“Why are you arresting me and giving me props at the same time?” said Cooper. “It’s kind of a shame because you think that you’re doing a piece of art, while someone sees you as a criminal.” 

One of the controversial aspects of graffiti is the divide between whether it is applied legally or illegally. Most artists are rather selective with where they choose to write and will find locations that are more secluded and established such as the Ocean Beach seawall. 

“On the flipside of that, your art lasts longer because there’s not as many little kids [in secluded areas] or people who see your shit, and as a result, it’s less likely to get painted over,” said SYCR. 

The early 1900s was an influential time in art history. French artist Marcel Duchamp introduced what is known today as the Readymade Art Period. This era played a pivotal role in the development of conceptual art that revolutionarily influenced contemporary works and practices. The term “ready-made” describes everyday, mass-produced objects that have been isolated from their conventional use and promoted as works of art. 

“[Duchamp] put a toilet in a museum and said it’s art,” said Satyr. “It raises the question ‘What is art?’ and the answer is anything you want it to be.” 

In their works, Satyr tends to lead toward the theme of nature. He takes a microscopic lens to smaller things found in nature and expands it on a macroscopic scale. Some of his paintings include giant crystals, mushrooms, Venus flytraps and other carnivorous plants and animals. 

“I want to make people feel uncomfortable sometimes,” said Satyr. “I want them to be like ‘Damn, that thing can eat me, man.’”

Both Satyr and SYCR emphasize how the art form, as well as the adrenaline that accompanies it, often makes them feel one with nature. The hypervigilance of their surroundings causes the mind to wander. There’s a sort of loudness within the silence of the environment. 

Wind whistles in the trees, a deer breaks a branch in the distance or an owl ominously hoots as it flies overhead. Even the subtlest of sounds echo off of each and every surrounding surface, raising tensions.

“Your mind wanders and you think ‘That could be a wolf, that could be a cop, it could be somebody coming to get you,’” said Satyr. ”You’re on high alert when you’re in those circumstances.”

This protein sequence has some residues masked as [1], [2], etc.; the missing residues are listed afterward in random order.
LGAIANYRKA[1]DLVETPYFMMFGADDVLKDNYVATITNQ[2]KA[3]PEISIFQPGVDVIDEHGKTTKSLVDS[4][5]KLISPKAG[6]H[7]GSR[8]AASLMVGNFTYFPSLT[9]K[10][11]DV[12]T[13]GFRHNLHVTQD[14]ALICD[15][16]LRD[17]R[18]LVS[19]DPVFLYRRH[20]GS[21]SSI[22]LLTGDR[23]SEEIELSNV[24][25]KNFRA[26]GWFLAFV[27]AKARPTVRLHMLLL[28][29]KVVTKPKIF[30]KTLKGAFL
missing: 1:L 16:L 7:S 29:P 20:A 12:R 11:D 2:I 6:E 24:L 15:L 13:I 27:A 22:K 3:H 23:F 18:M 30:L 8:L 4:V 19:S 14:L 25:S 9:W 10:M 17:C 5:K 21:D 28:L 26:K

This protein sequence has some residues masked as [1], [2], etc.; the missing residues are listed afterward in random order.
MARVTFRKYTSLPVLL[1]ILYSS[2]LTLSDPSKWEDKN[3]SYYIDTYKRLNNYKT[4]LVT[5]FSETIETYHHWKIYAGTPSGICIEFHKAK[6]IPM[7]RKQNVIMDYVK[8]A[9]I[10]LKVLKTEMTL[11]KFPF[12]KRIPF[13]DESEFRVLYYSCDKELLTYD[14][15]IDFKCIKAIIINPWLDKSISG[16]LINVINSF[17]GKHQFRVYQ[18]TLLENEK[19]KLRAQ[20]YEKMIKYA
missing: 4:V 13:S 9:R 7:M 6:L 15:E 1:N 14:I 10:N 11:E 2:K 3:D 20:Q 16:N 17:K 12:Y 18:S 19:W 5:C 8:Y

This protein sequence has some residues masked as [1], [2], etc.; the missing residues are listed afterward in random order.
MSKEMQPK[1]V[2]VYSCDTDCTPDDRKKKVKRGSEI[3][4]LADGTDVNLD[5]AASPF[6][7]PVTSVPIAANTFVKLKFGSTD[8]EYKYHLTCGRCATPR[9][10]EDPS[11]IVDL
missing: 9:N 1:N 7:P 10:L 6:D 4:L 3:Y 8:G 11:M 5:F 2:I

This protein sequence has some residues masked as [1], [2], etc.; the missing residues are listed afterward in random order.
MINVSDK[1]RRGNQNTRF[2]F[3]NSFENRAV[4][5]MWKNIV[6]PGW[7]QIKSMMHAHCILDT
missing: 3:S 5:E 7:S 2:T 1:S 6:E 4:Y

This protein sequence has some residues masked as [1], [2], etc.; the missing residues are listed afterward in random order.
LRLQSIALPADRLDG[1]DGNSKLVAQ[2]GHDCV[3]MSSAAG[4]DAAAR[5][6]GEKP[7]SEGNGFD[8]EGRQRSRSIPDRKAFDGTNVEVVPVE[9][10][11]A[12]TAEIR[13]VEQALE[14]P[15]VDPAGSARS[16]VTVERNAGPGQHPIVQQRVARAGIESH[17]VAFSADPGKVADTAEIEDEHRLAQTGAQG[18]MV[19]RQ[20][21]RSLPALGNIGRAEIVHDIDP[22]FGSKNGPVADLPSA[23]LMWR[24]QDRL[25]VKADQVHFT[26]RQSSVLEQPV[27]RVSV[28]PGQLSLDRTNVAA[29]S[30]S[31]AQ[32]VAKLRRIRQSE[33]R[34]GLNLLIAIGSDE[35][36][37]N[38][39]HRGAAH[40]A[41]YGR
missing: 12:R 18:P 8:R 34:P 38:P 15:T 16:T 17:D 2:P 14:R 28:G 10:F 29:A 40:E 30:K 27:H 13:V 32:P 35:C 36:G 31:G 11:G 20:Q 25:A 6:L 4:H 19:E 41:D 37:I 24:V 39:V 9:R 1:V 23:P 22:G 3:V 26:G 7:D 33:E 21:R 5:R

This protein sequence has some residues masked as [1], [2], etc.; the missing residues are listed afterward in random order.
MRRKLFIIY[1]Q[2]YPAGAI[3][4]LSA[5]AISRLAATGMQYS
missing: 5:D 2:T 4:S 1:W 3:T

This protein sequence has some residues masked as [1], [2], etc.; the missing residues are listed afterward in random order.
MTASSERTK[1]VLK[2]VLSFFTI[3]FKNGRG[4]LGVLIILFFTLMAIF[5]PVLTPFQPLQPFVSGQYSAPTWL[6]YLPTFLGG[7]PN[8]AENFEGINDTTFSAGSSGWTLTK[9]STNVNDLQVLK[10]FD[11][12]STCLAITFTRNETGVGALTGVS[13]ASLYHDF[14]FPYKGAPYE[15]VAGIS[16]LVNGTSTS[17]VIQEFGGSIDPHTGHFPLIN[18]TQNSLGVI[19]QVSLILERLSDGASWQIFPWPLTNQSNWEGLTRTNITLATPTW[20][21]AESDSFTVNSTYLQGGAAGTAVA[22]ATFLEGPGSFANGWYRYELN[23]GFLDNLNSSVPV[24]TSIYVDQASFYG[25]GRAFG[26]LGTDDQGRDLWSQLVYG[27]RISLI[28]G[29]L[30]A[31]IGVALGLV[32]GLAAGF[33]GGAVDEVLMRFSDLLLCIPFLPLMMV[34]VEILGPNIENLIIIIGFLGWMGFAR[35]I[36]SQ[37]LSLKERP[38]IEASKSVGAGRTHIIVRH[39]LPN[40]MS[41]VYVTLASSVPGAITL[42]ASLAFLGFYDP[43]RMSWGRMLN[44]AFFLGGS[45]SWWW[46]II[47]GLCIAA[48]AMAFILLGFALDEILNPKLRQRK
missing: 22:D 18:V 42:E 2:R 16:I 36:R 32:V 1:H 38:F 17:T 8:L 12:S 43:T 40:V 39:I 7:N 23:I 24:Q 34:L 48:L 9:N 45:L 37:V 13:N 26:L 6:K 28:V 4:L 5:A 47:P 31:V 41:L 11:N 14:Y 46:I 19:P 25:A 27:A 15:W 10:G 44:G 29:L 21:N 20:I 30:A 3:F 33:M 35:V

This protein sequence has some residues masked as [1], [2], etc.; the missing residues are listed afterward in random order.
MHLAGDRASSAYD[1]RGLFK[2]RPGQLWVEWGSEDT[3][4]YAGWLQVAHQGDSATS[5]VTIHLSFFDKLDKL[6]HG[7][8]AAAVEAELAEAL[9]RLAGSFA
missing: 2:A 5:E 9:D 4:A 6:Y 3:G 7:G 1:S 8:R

Graffiti takes plain, boring and neglected spaces and turns them into opportune canvases for vibrant works of art. The movement can be seen throughout history, not only as self-expression and artistic creativity but also as a form of rebellion, protest and advocacy. 

During the Cold War, one side of the Berlin Wall was covered in beautiful graffiti pieces and paintings. People would take to art as a form of rebellion against repression and to express their contempt for the divide it brought on. 

“I just don’t see [graffiti] not being a valid art form, or anyone having a valid argument against it being a valid art form,” said Satyr. 

The San Francisco Department of Public Works has established an ordinance that requires private property owners to remove graffiti from their buildings within 30 days. Even if they decide they like the piece and want to keep it, the owners will be charged a recurring fine. 

“It’s kind of like a gray area,” said Arroyo. 

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About the Contributors
Giovanna Montoya
Giovanna Montoya, Editor-in-Chief
Giovanna Montoya is the Editor-in-Chief of Xpress Magazine for the Spring 2024 semester. She is a journalism major with a minor in media literacy. Giovanna was born and raised in Los Angeles, CA, where she studied 4 years of filmmaking and cinematography. She is an avid pickle-lover with a bold, adventurous personality, and would try anything at least once. There is nothing more important to her than her dog Pixel (nicknamed “pickle”), who has been a part of her life since she was 8-years-old. Writing and experiencing new things help distract from the fact that she’s 350 miles away from her fur-baby.
Andrew Fogel
Andrew Fogel, Managing Editor
Andrew Fogel is the Managing Editor for Xpress Magazine for the Spring 2024 semester. He's majoring in photojournalism and minoring in labor and employment studies. If he’s not taking photos, Andrew can be found rooting for the various Philadelphia sports teams. He aspires to be either a staff photographer or a sports photographer in the future.